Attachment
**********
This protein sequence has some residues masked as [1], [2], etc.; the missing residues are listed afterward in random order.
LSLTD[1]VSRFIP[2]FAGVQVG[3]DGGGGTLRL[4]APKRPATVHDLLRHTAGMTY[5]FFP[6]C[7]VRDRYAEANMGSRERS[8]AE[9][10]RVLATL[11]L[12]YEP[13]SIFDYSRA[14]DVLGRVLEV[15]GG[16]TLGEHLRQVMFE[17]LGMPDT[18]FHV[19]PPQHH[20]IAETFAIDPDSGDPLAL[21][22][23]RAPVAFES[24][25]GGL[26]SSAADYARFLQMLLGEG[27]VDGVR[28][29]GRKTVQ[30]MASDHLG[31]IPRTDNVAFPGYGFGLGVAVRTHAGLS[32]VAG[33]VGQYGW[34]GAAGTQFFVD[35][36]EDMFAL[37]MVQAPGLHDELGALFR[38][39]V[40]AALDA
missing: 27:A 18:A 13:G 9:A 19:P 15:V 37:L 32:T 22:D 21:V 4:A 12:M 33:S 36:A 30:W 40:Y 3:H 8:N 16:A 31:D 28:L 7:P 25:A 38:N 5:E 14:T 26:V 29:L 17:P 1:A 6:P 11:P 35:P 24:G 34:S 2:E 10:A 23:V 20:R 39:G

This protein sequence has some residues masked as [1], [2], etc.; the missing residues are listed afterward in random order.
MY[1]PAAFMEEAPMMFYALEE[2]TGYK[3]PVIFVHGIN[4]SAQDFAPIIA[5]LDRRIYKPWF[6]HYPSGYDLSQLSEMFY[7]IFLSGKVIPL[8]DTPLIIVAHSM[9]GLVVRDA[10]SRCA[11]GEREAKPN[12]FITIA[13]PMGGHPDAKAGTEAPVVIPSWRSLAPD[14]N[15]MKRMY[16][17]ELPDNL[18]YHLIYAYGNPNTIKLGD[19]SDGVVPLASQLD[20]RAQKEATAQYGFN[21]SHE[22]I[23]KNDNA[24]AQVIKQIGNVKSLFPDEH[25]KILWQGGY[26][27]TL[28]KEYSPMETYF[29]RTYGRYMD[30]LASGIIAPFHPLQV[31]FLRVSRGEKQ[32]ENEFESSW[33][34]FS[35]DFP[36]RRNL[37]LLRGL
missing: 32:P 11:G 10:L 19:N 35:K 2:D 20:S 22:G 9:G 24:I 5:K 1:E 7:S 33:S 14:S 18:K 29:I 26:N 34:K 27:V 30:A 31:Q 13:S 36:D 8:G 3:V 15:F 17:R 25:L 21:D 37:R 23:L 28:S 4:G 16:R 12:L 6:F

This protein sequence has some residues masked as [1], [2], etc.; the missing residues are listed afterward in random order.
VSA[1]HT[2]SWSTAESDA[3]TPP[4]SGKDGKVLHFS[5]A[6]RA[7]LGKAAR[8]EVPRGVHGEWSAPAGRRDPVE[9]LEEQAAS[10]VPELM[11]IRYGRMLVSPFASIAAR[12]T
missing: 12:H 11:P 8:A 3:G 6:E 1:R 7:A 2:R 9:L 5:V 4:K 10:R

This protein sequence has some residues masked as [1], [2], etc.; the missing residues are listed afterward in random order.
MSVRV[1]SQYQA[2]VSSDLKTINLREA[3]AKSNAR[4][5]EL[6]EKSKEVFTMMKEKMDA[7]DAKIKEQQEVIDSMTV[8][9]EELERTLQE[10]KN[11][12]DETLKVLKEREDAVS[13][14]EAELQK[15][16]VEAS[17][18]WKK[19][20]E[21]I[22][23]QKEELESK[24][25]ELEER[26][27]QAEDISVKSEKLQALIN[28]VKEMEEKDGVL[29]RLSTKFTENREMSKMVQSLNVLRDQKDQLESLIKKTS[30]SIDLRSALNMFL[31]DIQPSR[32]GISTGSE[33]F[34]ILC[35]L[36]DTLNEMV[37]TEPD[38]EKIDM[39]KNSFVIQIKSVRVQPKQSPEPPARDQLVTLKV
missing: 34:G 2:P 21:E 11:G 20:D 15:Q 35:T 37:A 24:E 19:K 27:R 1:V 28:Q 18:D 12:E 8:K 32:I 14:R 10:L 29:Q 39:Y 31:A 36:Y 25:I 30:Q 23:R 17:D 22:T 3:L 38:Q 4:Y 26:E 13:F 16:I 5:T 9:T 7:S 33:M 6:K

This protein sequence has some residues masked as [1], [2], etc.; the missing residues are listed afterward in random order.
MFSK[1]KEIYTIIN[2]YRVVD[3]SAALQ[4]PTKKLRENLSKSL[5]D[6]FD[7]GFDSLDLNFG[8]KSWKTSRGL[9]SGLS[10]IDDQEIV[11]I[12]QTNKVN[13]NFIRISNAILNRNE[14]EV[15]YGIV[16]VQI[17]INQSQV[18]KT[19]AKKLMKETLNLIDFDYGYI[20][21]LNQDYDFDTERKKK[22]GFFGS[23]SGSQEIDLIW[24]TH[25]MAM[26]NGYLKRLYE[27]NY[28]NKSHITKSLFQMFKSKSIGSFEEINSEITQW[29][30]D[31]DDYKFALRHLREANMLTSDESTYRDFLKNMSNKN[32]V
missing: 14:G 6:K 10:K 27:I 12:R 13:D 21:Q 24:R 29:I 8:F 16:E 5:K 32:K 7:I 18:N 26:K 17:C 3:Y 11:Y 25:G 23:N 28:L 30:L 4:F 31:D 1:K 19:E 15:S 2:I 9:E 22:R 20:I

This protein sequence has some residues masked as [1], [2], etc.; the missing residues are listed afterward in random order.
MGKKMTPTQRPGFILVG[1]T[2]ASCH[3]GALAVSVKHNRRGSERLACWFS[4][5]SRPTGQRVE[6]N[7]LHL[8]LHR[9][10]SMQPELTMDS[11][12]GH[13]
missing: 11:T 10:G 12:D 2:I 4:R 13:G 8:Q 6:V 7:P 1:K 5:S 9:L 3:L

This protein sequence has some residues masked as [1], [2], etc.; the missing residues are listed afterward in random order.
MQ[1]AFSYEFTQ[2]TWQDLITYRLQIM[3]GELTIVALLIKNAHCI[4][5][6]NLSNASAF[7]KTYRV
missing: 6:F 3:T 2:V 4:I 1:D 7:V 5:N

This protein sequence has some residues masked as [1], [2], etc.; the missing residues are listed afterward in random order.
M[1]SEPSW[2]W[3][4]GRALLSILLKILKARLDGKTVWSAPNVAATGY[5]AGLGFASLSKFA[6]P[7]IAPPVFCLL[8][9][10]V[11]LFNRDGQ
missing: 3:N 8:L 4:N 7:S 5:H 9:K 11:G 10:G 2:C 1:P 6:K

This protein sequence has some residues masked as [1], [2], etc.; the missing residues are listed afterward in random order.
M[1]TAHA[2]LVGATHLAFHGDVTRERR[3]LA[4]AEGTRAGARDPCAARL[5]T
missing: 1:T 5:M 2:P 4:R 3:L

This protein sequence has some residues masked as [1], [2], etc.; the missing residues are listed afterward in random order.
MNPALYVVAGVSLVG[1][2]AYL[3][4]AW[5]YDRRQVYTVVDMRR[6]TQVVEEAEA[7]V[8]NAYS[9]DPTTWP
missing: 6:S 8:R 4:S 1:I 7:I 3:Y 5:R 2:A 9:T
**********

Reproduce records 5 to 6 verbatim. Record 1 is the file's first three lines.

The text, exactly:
This protein sequence has some residues masked as [1], [2], etc.; the missing residues are listed afterward in random order.
MFSK[1]KEIYTIIN[2]YRVVD[3]SAALQ[4]PTKKLRENLSKSL[5]D[6]FD[7]GFDSLDLNFG[8]KSWKTSRGL[9]SGLS[10]IDDQEIV[11]I[12]QTNKVN[13]NFIRISNAILNRNE[14]EV[15]YGIV[16]VQI[17]INQSQV[18]KT[19]AKKLMKETLNLIDFDYGYI[20][21]LNQDYDFDTERKKK[22]GFFGS[23]SGSQEIDLIW[24]TH[25]MAM[26]NGYLKRLYE[27]NY[28]NKSHITKSLFQMFKSKSIGSFEEINSEITQW[29][30]D[31]DDYKFALRHLREANMLTSDESTYRDFLKNMSNKN[32]V
missing: 14:G 6:K 10:K 27:I 12:R 13:D 21:Q 24:R 29:I 8:F 16:E 5:K 32:K 7:I 18:N 26:K 17:C 3:Y 11:Y 25:G 23:N 28:L 30:L 4:F 31:D 1:K 19:E 15:S 2:I 9:E 22:R 20:I

This protein sequence has some residues masked as [1], [2], etc.; the missing residues are listed afterward in random order.
MGKKMTPTQRPGFILVG[1]T[2]ASCH[3]GALAVSVKHNRRGSERLACWFS[4][5]SRPTGQRVE[6]N[7]LHL[8]LHR[9][10]SMQPELTMDS[11][12]GH[13]
missing: 11:T 10:G 12:D 2:I 4:R 13:G 8:Q 6:V 7:P 1:K 5:S 9:L 3:L